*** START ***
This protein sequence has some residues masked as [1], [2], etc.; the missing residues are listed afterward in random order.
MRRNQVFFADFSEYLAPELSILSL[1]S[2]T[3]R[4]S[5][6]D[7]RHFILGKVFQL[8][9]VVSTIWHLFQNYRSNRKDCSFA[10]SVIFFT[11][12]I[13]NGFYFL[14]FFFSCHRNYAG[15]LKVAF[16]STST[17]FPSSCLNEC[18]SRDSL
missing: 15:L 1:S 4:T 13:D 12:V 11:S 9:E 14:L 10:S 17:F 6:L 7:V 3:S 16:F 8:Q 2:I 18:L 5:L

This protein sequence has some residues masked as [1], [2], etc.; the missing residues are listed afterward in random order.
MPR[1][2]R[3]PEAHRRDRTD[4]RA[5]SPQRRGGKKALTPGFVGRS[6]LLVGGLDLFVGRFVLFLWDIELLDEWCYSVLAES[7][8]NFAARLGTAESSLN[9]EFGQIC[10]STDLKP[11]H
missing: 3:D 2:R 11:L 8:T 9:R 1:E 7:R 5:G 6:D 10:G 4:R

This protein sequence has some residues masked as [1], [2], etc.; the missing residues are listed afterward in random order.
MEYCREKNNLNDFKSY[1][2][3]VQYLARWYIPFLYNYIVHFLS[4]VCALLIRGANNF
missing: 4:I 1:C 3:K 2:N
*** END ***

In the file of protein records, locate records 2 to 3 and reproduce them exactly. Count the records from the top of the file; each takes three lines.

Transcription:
This protein sequence has some residues masked as [1], [2], etc.; the missing residues are listed afterward in random order.
MPR[1][2]R[3]PEAHRRDRTD[4]RA[5]SPQRRGGKKALTPGFVGRS[6]LLVGGLDLFVGRFVLFLWDIELLDEWCYSVLAES[7][8]NFAARLGTAESSLN[9]EFGQIC[10]STDLKP[11]H
missing: 3:D 2:R 11:L 8:T 9:R 1:E 7:R 5:G 6:D 10:G 4:R

This protein sequence has some residues masked as [1], [2], etc.; the missing residues are listed afterward in random order.
MEYCREKNNLNDFKSY[1][2][3]VQYLARWYIPFLYNYIVHFLS[4]VCALLIRGANNF
missing: 4:I 1:C 3:K 2:N